Survey shows the average person waits 24 days to change their sheets – and singles sleep in filth more than a month.
This ought to keep you up at night.
The average person waits more than three weeks (24 days, to be exact) to change his or her sheets, according to a recent MattressAdvisor survey of 1,000 Americans. Some single men were particularly skeevy, spending 45 days (that’s six and a half weeks) sleeping in filth before stripping the bed – and after having sex, these cruddy studs waited another 11 days before taking their used sheets off of the bed.
For context, hygiene experts recommend washing or changing your sheets every week; two weeks, at most.
Single women fared slightly better – changing their sheets at 19 days and stripping the sheets four days after having sex in them. Married couples also kept a cleaner sleeping space than singles, changing the sheets every 19.9 days and pillowcases every 22.6 days on average, compared to singles who left sheets and pillowcases on for 37 and 34.6 days, respectively.
So what’s the problem? Even if you don’t noticeably soil your linens with food, drinks or bodily fluids, your bed is a lot dirtier than it looks. That’s because the average person drips around 26 gallons of sweat into his or her sheets every year, and sheds about 10 grams of skin each day – with much of it going onto the beds we spend a third of our lives lying in.
Dr. Philip Tierno, a microbiologist and clinical professor of Microbiology and Pathology at NYU School of Medicine, told Moneyish that each night, gravity draws our sweat, drool and other charming excretions into our sheets, pillows and mattresses, as well as the skin cells we shed – which dust mites love to eat.
That, in turn, leads to the dust mites, their feces and pieces of their microscopic bodies accumulating in our bedding, pillows and mattresses. But wait, there’s more material settling in your bed: Pet dander – even if you don’t have a pet, as hairs can waft in from open windows; crumbs from eating in bed; bacteria and fungal spores from our bodies and from the surrounding environment; and the lotions and oils we slather on before climbing into bed, all inevitably seep into where we sleep. A 2005 University of Manchester study found up to 16 species of fungi in a single pillow.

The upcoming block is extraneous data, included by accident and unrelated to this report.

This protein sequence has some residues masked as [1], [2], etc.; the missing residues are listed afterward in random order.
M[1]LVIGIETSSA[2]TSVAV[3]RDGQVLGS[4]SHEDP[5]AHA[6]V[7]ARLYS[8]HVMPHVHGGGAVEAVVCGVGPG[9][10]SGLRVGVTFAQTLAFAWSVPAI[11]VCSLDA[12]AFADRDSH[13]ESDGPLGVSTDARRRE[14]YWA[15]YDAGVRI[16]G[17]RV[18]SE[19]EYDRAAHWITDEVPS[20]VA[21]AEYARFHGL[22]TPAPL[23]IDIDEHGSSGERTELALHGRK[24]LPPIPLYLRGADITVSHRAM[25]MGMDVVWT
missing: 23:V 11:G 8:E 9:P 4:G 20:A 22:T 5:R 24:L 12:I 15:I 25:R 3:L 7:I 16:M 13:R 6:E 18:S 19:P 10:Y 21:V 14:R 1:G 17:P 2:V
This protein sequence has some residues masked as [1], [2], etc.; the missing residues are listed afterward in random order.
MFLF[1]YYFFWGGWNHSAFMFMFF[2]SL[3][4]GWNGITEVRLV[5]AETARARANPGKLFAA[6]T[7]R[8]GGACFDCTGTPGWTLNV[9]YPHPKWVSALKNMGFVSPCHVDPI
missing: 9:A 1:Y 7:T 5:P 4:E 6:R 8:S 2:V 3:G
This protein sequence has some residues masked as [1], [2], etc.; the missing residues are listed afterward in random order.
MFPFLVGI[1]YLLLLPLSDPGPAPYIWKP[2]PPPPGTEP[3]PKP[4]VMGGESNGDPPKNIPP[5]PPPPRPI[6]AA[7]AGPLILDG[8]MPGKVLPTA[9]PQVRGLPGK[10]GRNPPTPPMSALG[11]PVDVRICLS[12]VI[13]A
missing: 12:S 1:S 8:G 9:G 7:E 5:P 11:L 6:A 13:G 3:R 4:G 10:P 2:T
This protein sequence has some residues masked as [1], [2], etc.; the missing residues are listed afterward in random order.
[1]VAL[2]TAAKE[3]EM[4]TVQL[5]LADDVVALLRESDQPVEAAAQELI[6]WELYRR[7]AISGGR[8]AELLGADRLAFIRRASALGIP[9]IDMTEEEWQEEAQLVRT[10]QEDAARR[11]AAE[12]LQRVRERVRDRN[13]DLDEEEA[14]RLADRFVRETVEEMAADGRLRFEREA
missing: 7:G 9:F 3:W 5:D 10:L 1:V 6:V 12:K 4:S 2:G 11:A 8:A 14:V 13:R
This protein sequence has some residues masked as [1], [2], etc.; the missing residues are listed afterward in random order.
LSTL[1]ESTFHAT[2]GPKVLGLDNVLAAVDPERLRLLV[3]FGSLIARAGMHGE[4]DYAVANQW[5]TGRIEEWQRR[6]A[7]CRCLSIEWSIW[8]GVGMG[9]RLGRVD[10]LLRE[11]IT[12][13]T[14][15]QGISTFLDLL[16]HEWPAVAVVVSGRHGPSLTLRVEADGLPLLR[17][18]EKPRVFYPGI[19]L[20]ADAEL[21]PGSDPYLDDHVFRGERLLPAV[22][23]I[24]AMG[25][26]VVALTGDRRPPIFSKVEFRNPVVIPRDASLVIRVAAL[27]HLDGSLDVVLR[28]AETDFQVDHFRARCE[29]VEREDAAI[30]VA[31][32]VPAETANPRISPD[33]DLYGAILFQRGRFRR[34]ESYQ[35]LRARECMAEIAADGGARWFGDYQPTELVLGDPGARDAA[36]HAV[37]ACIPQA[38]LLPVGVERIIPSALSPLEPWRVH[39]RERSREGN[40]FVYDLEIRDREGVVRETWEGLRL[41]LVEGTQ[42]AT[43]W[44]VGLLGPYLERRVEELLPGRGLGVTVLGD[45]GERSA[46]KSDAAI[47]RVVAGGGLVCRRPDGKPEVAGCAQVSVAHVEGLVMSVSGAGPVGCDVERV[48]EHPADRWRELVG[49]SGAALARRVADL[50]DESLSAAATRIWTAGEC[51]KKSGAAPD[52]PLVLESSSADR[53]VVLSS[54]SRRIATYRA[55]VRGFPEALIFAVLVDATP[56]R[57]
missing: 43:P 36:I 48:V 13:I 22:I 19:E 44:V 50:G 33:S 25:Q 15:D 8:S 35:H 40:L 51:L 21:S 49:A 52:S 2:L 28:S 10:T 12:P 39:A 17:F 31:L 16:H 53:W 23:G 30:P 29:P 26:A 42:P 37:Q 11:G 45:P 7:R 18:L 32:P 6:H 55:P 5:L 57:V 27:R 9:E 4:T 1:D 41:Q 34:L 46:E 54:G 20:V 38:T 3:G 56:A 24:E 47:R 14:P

“The environment in that mattress becomes akin to a botanical park,” said Dr. Tierno. “And what happens is, you kick up that material when you toss and and turn in bed, and you breathe in that material for eight hours or so at night, and then you wake up with a stuffy nose or other issues.”
Uncomfortable side effects from dust mites and other allergens overrunning your bed can include runny/itchy nose, sneezing and coughing, watery eyes, headaches, exacerbated asthma attacks, breakouts, skin irritation or eczema, and even some fungal and bacterial infections. This adds up to the average household spending $338 on over-the-counter medications every year, and can also mess with your sleep by keeping you scratching, sneezing and wheezing all night, which wreaks havoc on productivity the morning.
“This whole thing can be circumvented by simply using what many people who have allergy and asthma have been using for years: An impervious outer mattress protector, as well as a pillow protector,” said Dr. Tierno. Vinyl zippered mattress covers start at $12.99 (twin) to $19.99 (California king) at Bed Bath & Beyond, with pillow protectors running $7.99 to $9.99. Simply zip them around your mattress and pillows, and then make your bed and slip on your pillowcases as usual. “These prevent anything from going in or out of the pillow or mattress, so all you have to worry about is regular bedding, which should be washed about once a week,” said Dr. Tierno.
Dr. Lisa Ackerley, a.k.a. “The Hygiene Doctor” in the U.K., also shared her tips for keeping your bed clean so that you can sleep with peace of mind (and body.)
- Don’t make the bed as soon as you get up. Throw the covers back and let the bed air, and open the window for 10 minutes or so to let the moisture out of the room. Dust mites love damp; dry them out.
- Wash sheets and pillowcases once a week (two weeks at most) at 140 degrees Fahrenheit – any lower and you are not getting it clean enough, unless you add a laundry disinfectant (available at most supermarkets).
- Change your pillows every two years. It is estimated that in two years, 10% of your pillow’s weight is dust mites and dust mite feces. A good rule of thumb is to also clean pillows and comforters two or three times a year, such as once a season. But if someone has been sick, wash all bedding as soon as they are well.
- Clean your duvet every six months. Ackerley takes hers to the laundry at the change of a season, so make a note to clean yours every winter and every summer, or pick Daylight Savings Time in the spring and fall to be your duvet-washing dates.
- A mid-range mattress should be replaced within 8 to 10 years; a high-quality mattress can last 20 to 50. But using a mattress cover and rotating your mattress can also extend its life.
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